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date: 21 October 2018

Summary and Keywords

Economics plays an important role not only in the management of national parks in developed countries, but also in demonstrating the contribution of these areas to societal well-being. The beneficial effect of park tourism on jobs and economic activity in communities near these protected areas has at times been a factor in their establishment. These economic impacts continue to be highlighted as a way to demonstrate the benefit and return on investment of national parks to local economies. However, the economic values supported by national parks extend far beyond local economic benefits. Parks provide unique recreation opportunities, health benefits, preservation of wildlife and habitat, and a wide range of ecosystem services that the public assigns an economic value to. In addition, value is derived from the existence of national parks and their preservation for future generations. These nonmarket benefits can be difficult to quantify, but they are essential for understanding and communicating the economic importance of parks. Economic methods used to estimate these values have been refined and tested for nearly seven decades, and they have come a long way in helping to elucidate the extent of the nonmarket benefits of protected areas.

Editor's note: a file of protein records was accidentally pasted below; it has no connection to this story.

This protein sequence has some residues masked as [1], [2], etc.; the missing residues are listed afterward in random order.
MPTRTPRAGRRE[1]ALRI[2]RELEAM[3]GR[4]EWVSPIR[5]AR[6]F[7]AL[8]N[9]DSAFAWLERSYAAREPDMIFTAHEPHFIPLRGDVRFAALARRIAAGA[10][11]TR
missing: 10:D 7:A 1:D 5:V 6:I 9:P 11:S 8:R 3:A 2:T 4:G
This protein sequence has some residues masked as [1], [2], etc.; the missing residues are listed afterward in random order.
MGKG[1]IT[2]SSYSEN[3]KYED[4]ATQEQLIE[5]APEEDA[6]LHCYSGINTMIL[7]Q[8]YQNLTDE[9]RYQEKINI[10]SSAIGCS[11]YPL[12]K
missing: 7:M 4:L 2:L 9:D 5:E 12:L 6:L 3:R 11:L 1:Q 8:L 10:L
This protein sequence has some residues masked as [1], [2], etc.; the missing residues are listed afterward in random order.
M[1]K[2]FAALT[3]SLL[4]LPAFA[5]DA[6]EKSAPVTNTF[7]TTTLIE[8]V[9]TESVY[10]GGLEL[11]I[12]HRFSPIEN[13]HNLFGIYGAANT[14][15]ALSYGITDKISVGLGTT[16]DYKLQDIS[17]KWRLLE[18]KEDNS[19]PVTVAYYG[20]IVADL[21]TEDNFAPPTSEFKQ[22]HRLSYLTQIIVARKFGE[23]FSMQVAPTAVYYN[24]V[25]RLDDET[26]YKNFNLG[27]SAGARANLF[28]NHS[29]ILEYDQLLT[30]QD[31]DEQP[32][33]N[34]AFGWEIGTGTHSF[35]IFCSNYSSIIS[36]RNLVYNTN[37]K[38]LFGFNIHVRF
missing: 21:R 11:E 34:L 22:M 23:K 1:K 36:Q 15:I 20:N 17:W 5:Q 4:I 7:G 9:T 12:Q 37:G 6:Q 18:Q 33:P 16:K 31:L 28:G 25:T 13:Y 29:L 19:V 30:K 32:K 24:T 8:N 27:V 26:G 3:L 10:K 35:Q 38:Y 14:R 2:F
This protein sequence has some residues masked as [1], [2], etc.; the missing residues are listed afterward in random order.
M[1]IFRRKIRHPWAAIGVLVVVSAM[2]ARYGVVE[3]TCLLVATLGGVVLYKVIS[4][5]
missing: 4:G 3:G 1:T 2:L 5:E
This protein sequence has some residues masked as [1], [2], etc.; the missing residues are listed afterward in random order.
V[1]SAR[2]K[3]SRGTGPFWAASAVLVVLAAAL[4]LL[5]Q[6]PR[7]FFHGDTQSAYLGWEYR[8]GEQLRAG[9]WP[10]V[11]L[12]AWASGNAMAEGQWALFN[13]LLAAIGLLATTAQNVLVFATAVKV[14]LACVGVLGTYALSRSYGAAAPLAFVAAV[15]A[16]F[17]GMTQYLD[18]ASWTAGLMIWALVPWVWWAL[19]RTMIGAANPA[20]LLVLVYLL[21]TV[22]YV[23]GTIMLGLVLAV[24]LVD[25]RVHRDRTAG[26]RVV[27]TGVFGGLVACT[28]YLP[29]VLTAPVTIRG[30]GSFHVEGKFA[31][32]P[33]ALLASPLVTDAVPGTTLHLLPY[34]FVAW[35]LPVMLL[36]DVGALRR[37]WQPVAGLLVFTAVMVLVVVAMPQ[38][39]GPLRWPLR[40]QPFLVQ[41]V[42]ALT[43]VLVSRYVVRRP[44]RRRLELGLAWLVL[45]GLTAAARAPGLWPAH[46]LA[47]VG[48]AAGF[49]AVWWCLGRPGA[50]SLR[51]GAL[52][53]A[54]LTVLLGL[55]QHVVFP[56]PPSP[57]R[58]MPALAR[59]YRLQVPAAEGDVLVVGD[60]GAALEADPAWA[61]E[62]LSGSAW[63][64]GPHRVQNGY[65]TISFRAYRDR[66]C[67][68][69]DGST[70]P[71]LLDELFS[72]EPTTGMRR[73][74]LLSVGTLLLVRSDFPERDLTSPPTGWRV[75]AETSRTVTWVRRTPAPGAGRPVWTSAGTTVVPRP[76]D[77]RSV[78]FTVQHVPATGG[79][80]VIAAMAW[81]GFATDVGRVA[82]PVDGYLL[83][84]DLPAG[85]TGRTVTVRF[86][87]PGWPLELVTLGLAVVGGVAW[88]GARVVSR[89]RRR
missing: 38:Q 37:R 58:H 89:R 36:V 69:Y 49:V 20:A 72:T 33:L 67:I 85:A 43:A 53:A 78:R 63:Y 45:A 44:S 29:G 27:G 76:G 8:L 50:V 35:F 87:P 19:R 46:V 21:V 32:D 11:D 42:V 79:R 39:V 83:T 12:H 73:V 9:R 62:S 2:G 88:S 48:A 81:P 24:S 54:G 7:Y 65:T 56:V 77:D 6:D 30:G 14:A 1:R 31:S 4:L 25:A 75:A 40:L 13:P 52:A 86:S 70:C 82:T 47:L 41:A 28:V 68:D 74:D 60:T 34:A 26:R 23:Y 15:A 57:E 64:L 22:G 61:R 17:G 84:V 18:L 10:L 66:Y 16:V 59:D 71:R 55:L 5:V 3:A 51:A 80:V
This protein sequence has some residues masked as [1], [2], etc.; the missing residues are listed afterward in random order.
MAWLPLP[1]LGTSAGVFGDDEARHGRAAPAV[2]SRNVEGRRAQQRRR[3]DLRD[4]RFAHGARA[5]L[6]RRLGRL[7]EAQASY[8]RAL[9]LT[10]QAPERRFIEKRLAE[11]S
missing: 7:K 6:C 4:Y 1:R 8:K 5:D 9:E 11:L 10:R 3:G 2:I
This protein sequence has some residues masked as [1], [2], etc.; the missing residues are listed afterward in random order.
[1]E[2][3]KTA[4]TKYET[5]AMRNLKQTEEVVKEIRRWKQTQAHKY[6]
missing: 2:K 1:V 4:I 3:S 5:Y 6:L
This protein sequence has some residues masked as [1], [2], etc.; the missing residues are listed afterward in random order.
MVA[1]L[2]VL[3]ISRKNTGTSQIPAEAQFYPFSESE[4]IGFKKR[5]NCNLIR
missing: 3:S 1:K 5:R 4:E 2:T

In many developed countries, national parks have regulations and policies that outline a framework for the consideration of economic values in decision-making contexts. For instance, large oil spills in the United States, such as the Exxon Valdez spill of 1989 and the Deepwater Horizon spill of 2010, highlighted the need to better understand public values for affected park resources, leading to the extensive use of nonmarket values in natural resource damage assessments. Of course, rules and enforcement issues vary widely across countries, and the potential for economics to inform the day-to-day operations of national parks is much broader than what is currently outlined in such policies. While economics is only one piece of the puzzle in managing national parks, it provides a valuable tool for evaluating resource tradeoffs and for incorporating public preferences into the decision-making process, leading to greater transparency and assurance that national parks are managed for the benefit of society. Understanding the full extent of the economic benefits supported by national parks helps to further the mission of these protected areas in developed countries.

Keywords: national parks, total economic value, consumer surplus, benefit-cost analysis, economic benefits, economic impacts, damage assessment

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